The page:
Once the listener-speaker has raised her questions, the host can change their status back to listener, freeing up one of the speaker’s positions.
Twitter Spaces lets 10 speakers interact at the same time. It’s important not to have 10 guests because you want listeners to join the conversation.
Twitter’s how-to guide to Twitter Spaces provides more information on creating and changing roles.
How long should a Twitter Space last?
One of the advantages of Twitter Spaces is that there is no time limit. In our case, we gave our journalists the freedom to talk for as long as they wished. We had planned the conversation to take around 45 minutes, but our journalists and the audience were so engaged that it lasted 90 minutes.
Although there are no time constraints, bear in mind that you need to allow time for users to discover the Space and join it, which means it can’t be too short.
According to our research, the minimum time recommended would be around 30 minutes.
The best time to go live on Twitter
The more followers that are online, the better the time — but how do you know when your audience is connected?
If you have a Twitter Media Studio account, you will find an estimate there. From the top menu, click on Insights and then go to Audience. There, you’ll find a chart showing when your audience is most engaged. This is only an average, but it’s better than deciding the time blindly.
If that link redirects to Twitter Create then you don’t have access to Media Studio. But you can still check your Twitter Analytics at analytics.twitter.com: switch to the ‘Tweets’ tab and export data in the upper right corner to see which tweets get the most engagement, and when that tends to be.
Repackaging audio content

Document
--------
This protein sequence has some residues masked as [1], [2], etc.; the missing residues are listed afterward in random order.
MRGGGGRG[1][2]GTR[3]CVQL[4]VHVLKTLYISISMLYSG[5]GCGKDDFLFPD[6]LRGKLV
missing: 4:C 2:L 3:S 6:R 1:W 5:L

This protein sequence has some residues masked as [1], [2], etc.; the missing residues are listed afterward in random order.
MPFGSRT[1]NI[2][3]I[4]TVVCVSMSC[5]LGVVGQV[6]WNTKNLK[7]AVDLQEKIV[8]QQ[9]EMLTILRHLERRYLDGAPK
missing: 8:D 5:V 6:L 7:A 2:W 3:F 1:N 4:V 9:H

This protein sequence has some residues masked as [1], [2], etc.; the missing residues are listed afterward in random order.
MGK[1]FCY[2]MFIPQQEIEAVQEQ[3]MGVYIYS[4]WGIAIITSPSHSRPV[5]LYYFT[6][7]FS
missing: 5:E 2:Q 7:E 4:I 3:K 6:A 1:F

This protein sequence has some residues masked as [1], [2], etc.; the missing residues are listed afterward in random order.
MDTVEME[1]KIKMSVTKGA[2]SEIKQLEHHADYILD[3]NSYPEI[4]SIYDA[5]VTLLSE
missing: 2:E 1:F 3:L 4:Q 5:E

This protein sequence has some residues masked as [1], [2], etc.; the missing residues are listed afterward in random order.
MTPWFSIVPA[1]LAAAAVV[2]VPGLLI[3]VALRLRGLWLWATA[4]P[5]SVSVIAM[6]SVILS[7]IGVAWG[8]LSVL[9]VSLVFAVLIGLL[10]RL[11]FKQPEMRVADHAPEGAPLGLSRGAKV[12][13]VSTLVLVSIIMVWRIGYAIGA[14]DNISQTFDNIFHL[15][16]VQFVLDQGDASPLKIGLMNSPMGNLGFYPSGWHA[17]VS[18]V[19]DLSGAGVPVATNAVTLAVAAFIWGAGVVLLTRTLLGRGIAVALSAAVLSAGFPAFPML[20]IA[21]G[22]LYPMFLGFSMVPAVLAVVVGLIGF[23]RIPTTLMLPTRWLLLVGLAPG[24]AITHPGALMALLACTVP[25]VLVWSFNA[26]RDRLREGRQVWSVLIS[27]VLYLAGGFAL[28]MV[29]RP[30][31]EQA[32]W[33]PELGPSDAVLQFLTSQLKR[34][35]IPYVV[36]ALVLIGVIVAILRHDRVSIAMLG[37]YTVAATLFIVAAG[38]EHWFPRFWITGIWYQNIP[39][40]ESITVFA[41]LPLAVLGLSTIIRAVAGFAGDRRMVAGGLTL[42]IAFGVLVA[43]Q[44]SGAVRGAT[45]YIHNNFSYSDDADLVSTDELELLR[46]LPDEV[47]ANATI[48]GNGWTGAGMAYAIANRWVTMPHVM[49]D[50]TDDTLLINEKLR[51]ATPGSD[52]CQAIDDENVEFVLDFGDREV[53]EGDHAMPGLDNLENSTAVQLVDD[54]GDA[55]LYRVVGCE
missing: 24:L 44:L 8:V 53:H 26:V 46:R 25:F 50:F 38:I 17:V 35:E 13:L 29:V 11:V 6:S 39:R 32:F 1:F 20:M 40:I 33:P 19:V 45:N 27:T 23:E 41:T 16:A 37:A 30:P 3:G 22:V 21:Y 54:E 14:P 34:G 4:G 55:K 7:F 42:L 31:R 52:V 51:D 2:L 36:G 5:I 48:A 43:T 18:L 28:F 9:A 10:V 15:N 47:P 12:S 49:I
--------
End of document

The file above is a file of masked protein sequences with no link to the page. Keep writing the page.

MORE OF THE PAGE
One of the advantages of TWS is that you can reuse the conversation to produce additional content.
NPR has used audio from Twitter Spaces to produce podcast episodes and as a source for new stories, Matt Adams, Engagement Editor at NPR says:
“I’ve worked in online communities for a long time and before you used to send out a survey to get feedback or ask members how we can better provide a service … To me, social audio is an in-real-time survey where we can gain feedback and hopefully reach new audience members.”
Test, test and test
TWS is easy to use but, as with any new feature, you have to understand how it works.
At Catalunya Radio, before any Space, we do a test and invite the speakers to try the tool and get familiar with it.
This proves to be key. In our first Space, some of the guests didn’t allow the Twitter App to connect with their phone’s microphone, which is essential to use the feature. Imagine if that happens when you are live and your guests can’t talk!
Spread the word
You can open a Space and go live, or schedule it. Scheduling has the advantage you can promote the event beforehand by sharing the link. And users can set a reminder if they are interested.
Once the conversation is going, you can increase attendance by tweeting out quotes or letting users know about the topic discussed or who is involved.
Part of a digital ‘listening’ strategy
My newsroom was very pleased with the experience and we have included TWS as part of our digital strategy. There aren’t many opportunities in a newsroom’s workflow to receive feedback and have “real” contact with our audiences, so it was energising to find out what they think and wonder about.
As the proportion of news consumers avoiding news grows, listening to our audience’s questions and needs might be a clue to reversing the trend.